“Our operations in Austin has grown dramatically over the past decade from less than 1,000 in 2004 to more than 3,500 today,” Apple spokesman Steve Dowling said.
Apple plans to add jobs in customer support, sales and accounting.
The company is receiving an investment of $21 million over 10 years from a state fund and also possible incentives from Austin and Travis County, according to Texas Governor Rick Perry, who announced the news on Friday.
(Reporting By Poornima Gupta; Editing by Phil Berlowitz)
Statoil gained majority acceptance from shareholders of Brigham Exploration on Thursday for its $36.50 per share offer to acquire the US tight oil player.
Steve Marshall 01 December 2011 09:11 GMT
The Norwegian state oil company struck a $4.4 billion deal recently to acquire Austin, Texas-based Brigham to give it access to prospective unconventional plays in the Bakken and Three Forks formations in the Williston basin, spanning North Dakota and Montana.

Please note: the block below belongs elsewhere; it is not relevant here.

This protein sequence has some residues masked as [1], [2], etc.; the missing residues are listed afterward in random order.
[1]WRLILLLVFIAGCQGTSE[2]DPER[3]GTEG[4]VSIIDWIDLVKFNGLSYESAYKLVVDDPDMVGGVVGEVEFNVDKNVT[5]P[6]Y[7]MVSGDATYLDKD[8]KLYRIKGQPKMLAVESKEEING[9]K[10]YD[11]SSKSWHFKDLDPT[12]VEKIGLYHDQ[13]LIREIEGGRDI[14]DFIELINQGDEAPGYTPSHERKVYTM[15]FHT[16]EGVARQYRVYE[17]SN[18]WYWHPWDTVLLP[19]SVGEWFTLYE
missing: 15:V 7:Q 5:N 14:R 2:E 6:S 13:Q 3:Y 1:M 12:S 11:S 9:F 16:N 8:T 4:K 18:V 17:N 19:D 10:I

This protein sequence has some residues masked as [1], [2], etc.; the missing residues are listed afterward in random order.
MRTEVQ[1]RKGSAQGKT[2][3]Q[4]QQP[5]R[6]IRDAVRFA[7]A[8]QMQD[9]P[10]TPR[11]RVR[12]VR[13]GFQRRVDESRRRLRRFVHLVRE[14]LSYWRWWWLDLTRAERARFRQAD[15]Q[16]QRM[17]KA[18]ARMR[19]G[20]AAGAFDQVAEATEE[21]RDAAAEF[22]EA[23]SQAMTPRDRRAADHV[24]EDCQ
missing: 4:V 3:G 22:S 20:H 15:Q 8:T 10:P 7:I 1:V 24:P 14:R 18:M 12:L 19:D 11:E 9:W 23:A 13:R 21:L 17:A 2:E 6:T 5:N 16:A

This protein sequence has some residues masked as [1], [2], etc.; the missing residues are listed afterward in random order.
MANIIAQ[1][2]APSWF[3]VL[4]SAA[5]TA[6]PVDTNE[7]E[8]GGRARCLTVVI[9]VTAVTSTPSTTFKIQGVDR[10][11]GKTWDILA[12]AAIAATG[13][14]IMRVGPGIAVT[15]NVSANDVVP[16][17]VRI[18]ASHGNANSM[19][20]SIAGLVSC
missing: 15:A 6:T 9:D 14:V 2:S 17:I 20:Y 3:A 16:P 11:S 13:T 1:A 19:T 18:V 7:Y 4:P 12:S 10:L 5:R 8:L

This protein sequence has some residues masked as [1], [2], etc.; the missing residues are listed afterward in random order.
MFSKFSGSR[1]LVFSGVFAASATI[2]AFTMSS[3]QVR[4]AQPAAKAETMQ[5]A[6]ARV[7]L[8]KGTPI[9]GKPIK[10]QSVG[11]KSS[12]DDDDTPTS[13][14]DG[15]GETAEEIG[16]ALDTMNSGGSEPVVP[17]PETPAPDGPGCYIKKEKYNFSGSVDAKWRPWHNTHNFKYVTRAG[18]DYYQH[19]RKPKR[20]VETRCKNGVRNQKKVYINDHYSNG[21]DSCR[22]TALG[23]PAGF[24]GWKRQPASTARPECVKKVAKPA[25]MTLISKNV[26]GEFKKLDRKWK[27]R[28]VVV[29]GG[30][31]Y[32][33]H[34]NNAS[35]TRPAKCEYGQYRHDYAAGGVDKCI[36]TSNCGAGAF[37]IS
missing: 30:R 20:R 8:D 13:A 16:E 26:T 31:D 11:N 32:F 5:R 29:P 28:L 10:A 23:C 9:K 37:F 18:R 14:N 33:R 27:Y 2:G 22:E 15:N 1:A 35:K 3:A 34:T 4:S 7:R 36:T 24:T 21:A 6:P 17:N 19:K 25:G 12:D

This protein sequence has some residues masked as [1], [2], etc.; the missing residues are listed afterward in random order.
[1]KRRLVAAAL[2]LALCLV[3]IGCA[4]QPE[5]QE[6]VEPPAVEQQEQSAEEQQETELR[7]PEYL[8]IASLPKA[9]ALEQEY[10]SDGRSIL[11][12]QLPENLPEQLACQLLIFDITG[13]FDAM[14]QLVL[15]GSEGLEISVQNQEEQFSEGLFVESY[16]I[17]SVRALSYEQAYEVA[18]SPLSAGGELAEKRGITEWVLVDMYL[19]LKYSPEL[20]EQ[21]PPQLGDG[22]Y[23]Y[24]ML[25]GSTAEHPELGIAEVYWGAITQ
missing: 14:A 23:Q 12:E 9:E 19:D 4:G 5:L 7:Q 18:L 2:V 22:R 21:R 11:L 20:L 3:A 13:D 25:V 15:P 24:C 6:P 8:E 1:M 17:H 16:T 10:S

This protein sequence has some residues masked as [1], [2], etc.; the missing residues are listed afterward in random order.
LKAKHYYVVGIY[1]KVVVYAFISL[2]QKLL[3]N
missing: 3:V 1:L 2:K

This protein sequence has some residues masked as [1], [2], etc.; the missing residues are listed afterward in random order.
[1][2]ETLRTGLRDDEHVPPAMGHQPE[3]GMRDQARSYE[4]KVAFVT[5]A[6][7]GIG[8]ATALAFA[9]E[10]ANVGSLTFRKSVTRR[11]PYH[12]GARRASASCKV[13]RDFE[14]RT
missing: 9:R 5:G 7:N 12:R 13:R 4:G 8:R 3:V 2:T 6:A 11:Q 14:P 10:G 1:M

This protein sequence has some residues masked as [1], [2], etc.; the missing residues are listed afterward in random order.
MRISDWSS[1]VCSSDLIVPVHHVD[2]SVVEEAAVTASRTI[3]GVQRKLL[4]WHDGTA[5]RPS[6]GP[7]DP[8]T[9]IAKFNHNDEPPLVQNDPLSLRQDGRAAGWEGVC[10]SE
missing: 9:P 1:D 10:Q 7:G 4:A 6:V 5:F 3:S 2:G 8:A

Statoil’s bid had already been accepted by Brigham management but was waiting on the company’s stockholders to tender their shares in response to the offer, with a deadline at midnight New York time on 30 November.
The transaction earlier ran into turbulence when Brigham shareholders sued the US independent, contending that Statoil’s buyout price was too low.
However, more than 87.7% of Brigham’s outstanding common stock has now been tendered to Statoil’s wholly-owned subsidiary Fargo Acquisition, Statoil said in a statement.
A subsequent offer period started on Thursday and will expire at midnight NY time on 7 December for the tender of the remaining shares.
Completion of the tender offer will enable the merger transaction to go ahead.